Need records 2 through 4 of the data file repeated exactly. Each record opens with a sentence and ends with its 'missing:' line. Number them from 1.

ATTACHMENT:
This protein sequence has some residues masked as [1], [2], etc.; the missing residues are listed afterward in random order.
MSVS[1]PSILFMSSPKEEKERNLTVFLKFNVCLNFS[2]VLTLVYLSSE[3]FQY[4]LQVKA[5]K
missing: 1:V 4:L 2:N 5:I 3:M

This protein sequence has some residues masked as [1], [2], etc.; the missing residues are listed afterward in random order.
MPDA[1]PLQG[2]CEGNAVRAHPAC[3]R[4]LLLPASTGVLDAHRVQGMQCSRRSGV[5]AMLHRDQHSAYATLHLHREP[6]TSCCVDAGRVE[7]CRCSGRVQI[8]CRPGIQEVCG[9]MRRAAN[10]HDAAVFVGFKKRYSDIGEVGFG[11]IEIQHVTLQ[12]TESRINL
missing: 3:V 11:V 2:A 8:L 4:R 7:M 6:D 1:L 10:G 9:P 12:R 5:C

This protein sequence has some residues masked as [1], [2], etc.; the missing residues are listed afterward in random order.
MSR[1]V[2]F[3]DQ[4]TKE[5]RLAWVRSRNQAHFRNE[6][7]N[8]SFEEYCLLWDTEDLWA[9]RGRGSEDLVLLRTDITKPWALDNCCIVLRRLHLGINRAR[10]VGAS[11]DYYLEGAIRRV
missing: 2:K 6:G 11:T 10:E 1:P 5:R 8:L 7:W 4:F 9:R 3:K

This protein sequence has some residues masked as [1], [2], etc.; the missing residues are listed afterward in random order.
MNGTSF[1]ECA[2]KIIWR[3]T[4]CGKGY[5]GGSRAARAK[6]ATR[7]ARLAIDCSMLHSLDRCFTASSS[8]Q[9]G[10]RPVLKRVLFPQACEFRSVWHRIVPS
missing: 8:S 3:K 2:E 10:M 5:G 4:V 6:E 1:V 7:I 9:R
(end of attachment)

This protein sequence has some residues masked as [1], [2], etc.; the missing residues are listed afterward in random order.
MPDA[1]PLQG[2]CEGNAVRAHPAC[3]R[4]LLLPASTGVLDAHRVQGMQCSRRSGV[5]AMLHRDQHSAYATLHLHREP[6]TSCCVDAGRVE[7]CRCSGRVQI[8]CRPGIQEVCG[9]MRRAAN[10]HDAAVFVGFKKRYSDIGEVGFG[11]IEIQHVTLQ[12]TESRINL
missing: 3:V 11:V 2:A 8:L 4:R 7:M 6:D 1:L 10:G 9:P 12:R 5:C

This protein sequence has some residues masked as [1], [2], etc.; the missing residues are listed afterward in random order.
MSR[1]V[2]F[3]DQ[4]TKE[5]RLAWVRSRNQAHFRNE[6][7]N[8]SFEEYCLLWDTEDLWA[9]RGRGSEDLVLLRTDITKPWALDNCCIVLRRLHLGINRAR[10]VGAS[11]DYYLEGAIRRV
missing: 2:K 6:G 11:T 10:E 1:P 5:R 8:L 7:W 4:F 9:R 3:K

This protein sequence has some residues masked as [1], [2], etc.; the missing residues are listed afterward in random order.
MNGTSF[1]ECA[2]KIIWR[3]T[4]CGKGY[5]GGSRAARAK[6]ATR[7]ARLAIDCSMLHSLDRCFTASSS[8]Q[9]G[10]RPVLKRVLFPQACEFRSVWHRIVPS
missing: 8:S 3:K 2:E 10:M 5:G 4:V 6:E 1:V 7:I 9:R